Wednesday, 18 February 2015

Churchill's living legacy marks 50 years, with record number of travel grants, worth £1.3 million

 
To mark its 50th anniversary year as Sir Winston’s living legacy, The Winston Churchill Memorial Trust has just awarded a record number of 150 Travelling Fellowships - investing at least £1.34 million in British citizens.

150 grants have been awarded to people from all across the UK. The Fellows will travel to 58 countries between them, across six continents, where they will carry out a wide range of projects. The average length of a Fellowship is 6 weeks.
Examples of this year’s Fellows and their projects:
  • Ione Maria Rojas, from Tower Hamlets in London is the founder and project manager of 'Furry Tales', which runs animal-assisted activities from Stepney City Farm to combat social isolation in elders. She will be visiting related projects in Israel, Palestine and the USA with the aim of discovering best practise.
  • Mike Jackson, a consultant paramedic from Liverpool, will be travelling to the USA to study best practice in identifying and transporting major trauma patients.
  • Ruth Mantle, an Alzheimer Scotland dementia nurse consultant from Avoch in Scotland, will be travelling to the USA and Australia to explore innovative ways for staff to connect with people with dementia in their everyday interactions.
  • Seb Mayfield, a community food expert from Winchester in Hampshire, travelling to Canada to investigate how emergency food providers in Canada are going beyond the provision of food aid to create a more just food system.
  • Ruth Davey, a shoemaker from Machynlleth in Wales, will be travelling to Japan and Mexico to research the use of ancient traditions and craft in modern design and manufacture.
  • Janet Williamson, a school principal from Belfast, will be travelling to Australia to evaluate alternative success measures to GSCE and A2 examinations.
  • Siobhann Tighe, from Southwark in London, is Head of Prison Radio at the National Offender Management Service in London. She will be travelling to Sweden and the USA to find out about prison radio programmes which can be heard by the wider public.
  • Jessica Cundy, from London, is a Development Manager at the NSPCC. She will be travelling to North America, Sweden and Italy to explore best practice in early intervention in families with complex needs.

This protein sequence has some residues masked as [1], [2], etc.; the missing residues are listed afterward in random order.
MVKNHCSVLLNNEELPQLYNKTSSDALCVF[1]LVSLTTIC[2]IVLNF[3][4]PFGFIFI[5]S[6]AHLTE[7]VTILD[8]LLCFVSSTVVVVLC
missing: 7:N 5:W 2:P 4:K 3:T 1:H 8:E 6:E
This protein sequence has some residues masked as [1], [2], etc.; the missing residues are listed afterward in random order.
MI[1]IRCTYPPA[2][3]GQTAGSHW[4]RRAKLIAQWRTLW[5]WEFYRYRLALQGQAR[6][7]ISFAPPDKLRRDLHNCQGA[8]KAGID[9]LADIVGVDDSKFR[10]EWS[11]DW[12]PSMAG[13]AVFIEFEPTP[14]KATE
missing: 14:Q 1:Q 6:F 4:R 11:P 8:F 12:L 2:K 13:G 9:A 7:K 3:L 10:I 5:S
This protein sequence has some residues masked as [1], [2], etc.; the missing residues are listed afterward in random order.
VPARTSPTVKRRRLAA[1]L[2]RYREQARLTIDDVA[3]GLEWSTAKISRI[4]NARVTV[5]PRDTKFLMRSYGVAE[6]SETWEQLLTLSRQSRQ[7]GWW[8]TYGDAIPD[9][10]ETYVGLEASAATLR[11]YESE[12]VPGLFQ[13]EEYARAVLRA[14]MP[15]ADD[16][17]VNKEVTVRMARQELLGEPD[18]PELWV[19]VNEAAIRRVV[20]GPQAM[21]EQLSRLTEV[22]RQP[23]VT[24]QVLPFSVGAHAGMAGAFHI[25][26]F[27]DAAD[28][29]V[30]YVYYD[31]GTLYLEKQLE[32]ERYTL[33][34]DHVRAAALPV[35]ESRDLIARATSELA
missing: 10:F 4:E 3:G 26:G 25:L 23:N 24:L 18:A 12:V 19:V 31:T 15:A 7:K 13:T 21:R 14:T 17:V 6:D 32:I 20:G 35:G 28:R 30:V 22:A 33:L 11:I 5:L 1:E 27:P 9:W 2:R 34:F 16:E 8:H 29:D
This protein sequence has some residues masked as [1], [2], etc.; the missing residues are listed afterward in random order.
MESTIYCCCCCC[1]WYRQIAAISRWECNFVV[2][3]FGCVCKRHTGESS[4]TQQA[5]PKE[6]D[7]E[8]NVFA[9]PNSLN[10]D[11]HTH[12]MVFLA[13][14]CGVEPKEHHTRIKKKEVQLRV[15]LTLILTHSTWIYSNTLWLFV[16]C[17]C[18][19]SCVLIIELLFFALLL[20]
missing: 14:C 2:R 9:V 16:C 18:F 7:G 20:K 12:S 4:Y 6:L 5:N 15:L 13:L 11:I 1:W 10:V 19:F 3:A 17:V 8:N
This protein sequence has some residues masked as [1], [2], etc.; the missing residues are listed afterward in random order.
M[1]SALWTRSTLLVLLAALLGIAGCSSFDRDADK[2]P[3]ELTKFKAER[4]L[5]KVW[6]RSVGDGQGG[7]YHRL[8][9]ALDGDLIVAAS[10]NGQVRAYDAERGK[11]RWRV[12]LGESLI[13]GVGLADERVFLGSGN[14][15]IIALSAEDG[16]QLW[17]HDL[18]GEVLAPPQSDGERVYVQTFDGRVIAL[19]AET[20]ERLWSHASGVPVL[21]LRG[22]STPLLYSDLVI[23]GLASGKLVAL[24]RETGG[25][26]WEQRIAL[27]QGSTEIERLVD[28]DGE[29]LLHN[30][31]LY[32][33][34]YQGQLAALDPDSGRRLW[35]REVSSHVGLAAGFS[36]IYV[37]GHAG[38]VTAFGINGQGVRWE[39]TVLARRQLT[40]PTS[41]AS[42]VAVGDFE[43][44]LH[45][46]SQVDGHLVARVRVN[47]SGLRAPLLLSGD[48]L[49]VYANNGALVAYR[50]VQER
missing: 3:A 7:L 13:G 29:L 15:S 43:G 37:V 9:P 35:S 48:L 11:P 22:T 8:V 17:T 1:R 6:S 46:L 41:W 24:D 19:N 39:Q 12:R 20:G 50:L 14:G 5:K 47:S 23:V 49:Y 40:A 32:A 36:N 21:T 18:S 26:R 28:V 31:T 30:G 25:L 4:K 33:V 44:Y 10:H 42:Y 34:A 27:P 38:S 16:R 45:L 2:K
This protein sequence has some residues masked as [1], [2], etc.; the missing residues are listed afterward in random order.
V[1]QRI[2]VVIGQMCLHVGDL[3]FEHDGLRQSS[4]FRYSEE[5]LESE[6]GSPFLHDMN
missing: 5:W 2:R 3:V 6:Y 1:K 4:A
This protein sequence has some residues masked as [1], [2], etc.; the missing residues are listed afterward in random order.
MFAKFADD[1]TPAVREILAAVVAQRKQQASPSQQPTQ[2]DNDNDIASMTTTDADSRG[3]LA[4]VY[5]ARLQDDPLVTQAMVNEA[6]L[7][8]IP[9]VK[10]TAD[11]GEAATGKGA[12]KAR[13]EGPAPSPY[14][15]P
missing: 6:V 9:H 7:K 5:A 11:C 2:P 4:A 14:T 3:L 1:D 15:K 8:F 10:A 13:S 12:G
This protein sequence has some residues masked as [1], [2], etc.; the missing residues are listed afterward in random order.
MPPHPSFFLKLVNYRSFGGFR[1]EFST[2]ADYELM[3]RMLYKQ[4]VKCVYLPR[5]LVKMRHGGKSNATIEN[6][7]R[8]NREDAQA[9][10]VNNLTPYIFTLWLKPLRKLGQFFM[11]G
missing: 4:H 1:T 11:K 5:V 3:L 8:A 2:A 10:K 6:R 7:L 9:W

• Zoe Barber, a surgical registrar from Royal Wootton Bassett in Wiltshire will be travelling to the USA to investigate Project Angel Food, which delivers nutritious meals to the critically ill in California, in order to teach others the importance of nutrition and human contact in the critically ill.
  • Paul Matthews is a senior practitioner with Barnardo’s in Bristol. He will be travelling to Canada and the USA in order to identify best practice and approaches for supporting sexually exploited boys.
  • Naomi Watson, from Walthamstow in London, who is a Core leader in Young Hackney. She will be travelling to Jamaica, Antigua & Barbuda to research effective interventions for reducing violent crime amongst young black men.
Since its inception in February 1965, over 5,000 ordinary British men and women have been awarded Churchill Fellowships, from over 100,000 applicants. The ethos remains the same five decades on – for individuals to visit different parts of the world in pursuit of new and better ways of tackling a wide range of social, environmental, medical and scientific issues, in order to bring back new approaches and innovative ideas to Britain, for the benefit of their local and regional communities, and, in many cases, the nation.
 
Before his death in 1965, Sir Winston was adamant that he did not wish to have another statue as his memorial, so he approved the setting up of The Winston Churchill Memorial Trust (www.wcmt.org.uk) as his national memorial and living legacy, for the benefit of future generations.
 
The Trust was founded on 1 February 1965, the day after Churchill's funeral; and just one week after his passing an Appeal was launched to the nation by Field Marshal Lord Alexander of Tunis. Millions of grateful British people willingly gave personal contributions to the newly created Trust. The nation raised an initial £2.8 million – a huge sum of approximately £48 million in today’s money, which remains the basis of the Trust’s finances today.
 
“Sir Winston’s legacy lives on through our Fellows – individuals who, like him, have vision, leadership, a passion with a purpose, and a commitment to help their fellow citizens” says Jamie Balfour, Director General of The Winston Churchill Memorial Trust.
 
Churchill Fellows are remarkable but essentially ordinary individuals.  Aged 18 and over, they come from all walks of life (no qualifications are required in order to apply, but you must be a British citizen).  Their common denominator is their dedication to solving often complex problems facing their communities.
 
“Churchill understood the power of potential. Inspiring millions around the world during his lifetime, Sir Winston believed and proved that, with the right support, ordinary men and women could achieve extraordinary feats – and that their success and knowledge sharing would inspire and drive others in turn”, explains Sir Richard Vickers, Director General of the Winston Memorial Trust, who served from 1983-1993.

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